Welcome to my blog! My name is Doreen and I am here to provide all of the information you need to fully understand real estate. When I bought my first home about 7 years ago, I didn't have a clue what I was doing. I found the entire process very confusing. However, all of that changed when I decided to sell my house a few years later. I found a fantastic real estate agent who taught me everything I needed to know. Since that time, I have bought and sold several other properties. I hope you like this blog and that it helps you to secure the home of your dreams.
Before you buy a home or any type of building, you'll want to have it properly inspected. Most lending companies require this inspection before they will close on that loan, and inspections can ensure you know of any repairs or other fixes that will need to be made before moving in, or as soon as possible thereafter. If you're in the market for a new home or any such building, and have never been through this inspection before, note a few common questions you might have about pre-purchase inspections so you know what to expect from an inspector.
Can an inspector tell you how much repairs might cost?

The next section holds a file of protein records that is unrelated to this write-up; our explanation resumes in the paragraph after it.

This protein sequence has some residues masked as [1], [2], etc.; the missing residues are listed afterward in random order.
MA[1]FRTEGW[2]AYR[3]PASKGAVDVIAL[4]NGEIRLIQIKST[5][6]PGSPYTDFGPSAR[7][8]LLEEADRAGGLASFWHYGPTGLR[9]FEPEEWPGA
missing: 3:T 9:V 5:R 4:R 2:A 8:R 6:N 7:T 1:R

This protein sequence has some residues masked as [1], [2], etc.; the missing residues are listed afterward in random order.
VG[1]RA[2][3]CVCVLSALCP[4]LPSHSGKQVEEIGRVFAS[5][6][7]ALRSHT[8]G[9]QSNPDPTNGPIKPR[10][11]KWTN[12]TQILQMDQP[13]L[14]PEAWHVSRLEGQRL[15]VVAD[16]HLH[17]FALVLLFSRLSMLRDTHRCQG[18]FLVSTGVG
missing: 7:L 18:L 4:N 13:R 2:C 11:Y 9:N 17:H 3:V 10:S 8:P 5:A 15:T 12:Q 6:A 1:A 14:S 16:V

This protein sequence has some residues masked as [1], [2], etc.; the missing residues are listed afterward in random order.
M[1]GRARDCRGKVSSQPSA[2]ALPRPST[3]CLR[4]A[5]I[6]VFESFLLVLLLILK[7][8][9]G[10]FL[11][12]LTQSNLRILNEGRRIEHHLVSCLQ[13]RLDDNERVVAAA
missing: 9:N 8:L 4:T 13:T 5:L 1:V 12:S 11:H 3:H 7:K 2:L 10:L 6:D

An inspector cannot give you quotes on needed repairs, as this price is up to a contractor, and it will vary from contractor to contractor. However, an inspection report should give you some idea of the scope of work that might need to be done. For example, an inspection won't simply say that a roof needs "repairs," but should offer more detail about the damage the roof has suffered, such as sections of missing shingles, soft spots, torn flashing and the like. In turn, you can use this report to get a general idea of the cost of such repairs by calling different contractors for a quote, using the information provided in the inspection.
Does the inspector check the outside property?
An inspector's job is to check the home or other such building, and this will include checking exterior features, such as any exposed are of the foundation the roof, and exterior electrical outlets. In some cases, the inspection might include a check of a septic tank, walkways and driveways.
However, don't assume that the inspection will include the pool, structures like a pergola or gazebo or even an outside deck. These areas may not be considered as being part of the home, and may not necessarily be inspected. If you want to have any exterior structures or areas inspected before purchasing a home or other building, ask if these are included; if not, you may need to schedule a separate inspection for these areas of the property in particular.
Who sees the report?
If you pay for an inspection, the report is yours to keep. However, a mortgage lender may require this report as a condition to the lending process, so of course they would be allowed a copy of it. It's also good to show it to your realtor, so he or she can note if any needed repairs should affect your offer on the property.Share